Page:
New Zealand’s Antarctic scientists convening an “emergency summit” on record low levels of Antarctic sea ice have called for urgent action to reduce greenhouse gas emissions.
In the consensus statement issued after Tuesday’s online conference, a dozen of NZ’s leading biophysical and earth experts raised their concerns about declining sea ice due to warming temperatures in the atmosphere and Southern Ocean.
The statement calls for urgent policy action and a “dramatic reduction in greenhouse gas emissions” by New Zealand. It also comes a week out from NZ’s national election.
Polls point to a change in the nation’s leadership from the left-leaning Labour Party to a right-leaning government, which would be led by the major National Party. The Nationals have affirmed NZ’s climate commitments but propose different mechanisms to achieve them.
Dr Craig Stevens is an oceanographer at the University of Auckland Waipapa Taumata Rau, NZ’s National Institute of Water and Atmospheric Research (NIWA), and one of the chief organisers of the emergency summit. He told Cosmos the summit was spurred by signs throughout 2023 that Antarctic sea ice would reach a new record low.
Convening the summit before researchers go into the field for research later this month was also essential, but meant the statement would be wedged between September’s confirmation of the concerning sea ice decline and NZ’s election.
“We would have liked to have not tied it up too closely to the election,” Stevens says.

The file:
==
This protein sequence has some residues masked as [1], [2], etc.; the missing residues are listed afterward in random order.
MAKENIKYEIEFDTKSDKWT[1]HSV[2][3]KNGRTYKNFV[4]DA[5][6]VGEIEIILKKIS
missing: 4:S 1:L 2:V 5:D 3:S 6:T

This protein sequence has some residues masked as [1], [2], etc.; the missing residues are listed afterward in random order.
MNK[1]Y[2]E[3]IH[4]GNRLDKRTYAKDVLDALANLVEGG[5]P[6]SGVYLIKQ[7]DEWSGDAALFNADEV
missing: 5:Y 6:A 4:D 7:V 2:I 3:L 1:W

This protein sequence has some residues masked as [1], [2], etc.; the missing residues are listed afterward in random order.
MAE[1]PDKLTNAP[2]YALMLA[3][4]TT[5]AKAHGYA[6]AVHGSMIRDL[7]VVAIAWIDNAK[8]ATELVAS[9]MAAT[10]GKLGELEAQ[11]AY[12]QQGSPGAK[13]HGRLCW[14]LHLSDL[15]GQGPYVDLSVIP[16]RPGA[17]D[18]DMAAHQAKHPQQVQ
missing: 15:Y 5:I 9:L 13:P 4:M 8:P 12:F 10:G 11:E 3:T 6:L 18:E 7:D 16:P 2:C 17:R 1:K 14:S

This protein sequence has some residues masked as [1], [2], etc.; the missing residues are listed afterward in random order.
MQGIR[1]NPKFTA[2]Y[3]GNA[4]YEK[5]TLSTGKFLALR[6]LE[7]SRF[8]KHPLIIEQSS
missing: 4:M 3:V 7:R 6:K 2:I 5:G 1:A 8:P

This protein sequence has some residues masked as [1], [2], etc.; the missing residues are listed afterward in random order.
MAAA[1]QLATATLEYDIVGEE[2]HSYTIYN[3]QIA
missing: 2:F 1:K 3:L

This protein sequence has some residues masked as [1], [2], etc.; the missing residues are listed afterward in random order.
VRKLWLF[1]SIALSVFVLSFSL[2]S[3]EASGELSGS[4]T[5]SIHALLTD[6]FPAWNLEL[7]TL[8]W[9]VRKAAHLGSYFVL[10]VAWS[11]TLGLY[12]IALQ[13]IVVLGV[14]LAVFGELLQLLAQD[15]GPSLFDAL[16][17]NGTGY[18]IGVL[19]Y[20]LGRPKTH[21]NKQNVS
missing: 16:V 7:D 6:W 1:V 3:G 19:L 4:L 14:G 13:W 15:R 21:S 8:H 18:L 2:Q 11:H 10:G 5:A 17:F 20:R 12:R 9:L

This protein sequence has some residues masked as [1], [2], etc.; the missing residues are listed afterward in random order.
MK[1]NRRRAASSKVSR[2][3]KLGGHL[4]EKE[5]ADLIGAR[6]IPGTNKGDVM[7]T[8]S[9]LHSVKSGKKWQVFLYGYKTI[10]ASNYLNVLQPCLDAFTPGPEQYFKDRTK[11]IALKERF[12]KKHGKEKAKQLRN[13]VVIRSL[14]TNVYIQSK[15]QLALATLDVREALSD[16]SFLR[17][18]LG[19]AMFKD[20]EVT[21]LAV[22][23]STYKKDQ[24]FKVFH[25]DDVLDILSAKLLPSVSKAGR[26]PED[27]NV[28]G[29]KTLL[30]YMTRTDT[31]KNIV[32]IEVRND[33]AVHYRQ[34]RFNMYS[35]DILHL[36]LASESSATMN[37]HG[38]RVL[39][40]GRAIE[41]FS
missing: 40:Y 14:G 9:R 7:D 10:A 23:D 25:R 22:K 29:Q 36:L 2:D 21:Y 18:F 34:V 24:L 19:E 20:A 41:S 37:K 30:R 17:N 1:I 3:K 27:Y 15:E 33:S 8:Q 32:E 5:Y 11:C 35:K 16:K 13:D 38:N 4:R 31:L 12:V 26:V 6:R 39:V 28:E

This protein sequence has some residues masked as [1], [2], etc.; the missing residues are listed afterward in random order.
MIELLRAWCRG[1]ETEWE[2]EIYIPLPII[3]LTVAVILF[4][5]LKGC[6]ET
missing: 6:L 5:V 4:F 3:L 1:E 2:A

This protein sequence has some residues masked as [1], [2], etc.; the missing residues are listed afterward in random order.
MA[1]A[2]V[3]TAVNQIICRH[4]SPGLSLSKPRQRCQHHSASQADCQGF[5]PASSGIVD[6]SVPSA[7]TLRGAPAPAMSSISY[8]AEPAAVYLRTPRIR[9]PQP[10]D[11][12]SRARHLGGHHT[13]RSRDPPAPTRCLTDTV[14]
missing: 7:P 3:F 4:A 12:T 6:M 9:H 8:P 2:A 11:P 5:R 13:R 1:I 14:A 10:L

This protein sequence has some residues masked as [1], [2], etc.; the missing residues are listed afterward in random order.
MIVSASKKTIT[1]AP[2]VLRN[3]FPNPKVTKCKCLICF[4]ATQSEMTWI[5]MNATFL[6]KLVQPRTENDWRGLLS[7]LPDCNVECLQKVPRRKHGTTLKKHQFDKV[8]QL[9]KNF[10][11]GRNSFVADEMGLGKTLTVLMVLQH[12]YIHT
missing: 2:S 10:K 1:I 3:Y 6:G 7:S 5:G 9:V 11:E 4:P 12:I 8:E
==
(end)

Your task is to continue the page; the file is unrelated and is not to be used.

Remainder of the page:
“Partly because we wouldn’t get media traction locally because they’d be on to [covering] other things.
“But… this is about the most interest anyone’s shown in any sort of climate or environment-related question throughout the time. I feel like, to some extent, we’ve accidentally filled a bit of a vacuum here.”
Satellite imagery recently recorded a record low winter sea ice maximum surrounding Antarctica – a deficit of 1.289 million km2 compared to 2022. That’s enough ice to fill New Zealand more than four times over.
Australian researchers Ariaan Purich and Edward Doddridge recently suggested the record low may mark a ‘regime shift’ within the Antarctic system. The summit debated whether to adopt references to this in the final statement but was ultimately more cautious, saying “some studies suggest[s] there will be lasting changes in how the Southern Ocean behaves”.
Stevens says the decision to omit more definitive reference to the Australian research doesn’t dismiss the possibility of regime change, but that a single paper is insufficient to draw a solid conclusion.
“I think that [debate] was a good example of sort of scientific consensus on short timescales in process, I think the perspective of the team that came together was that the description in the paper was possible, but we weren’t certain enough,” he says.
“But we’re entirely happy with that sort of [regime change] language as potentially what we’re on the brink of.”
Across the Tasman, Antarctic science will be put in the spotlight when an Australian senate inquiry into Australian Antarctic Division funding is held on Wednesday and Thursday. It follows recent revelations the major scientific mission was pursuing efforts to cut a sixth of its operating budget, and potentially 56 established projects and research activities.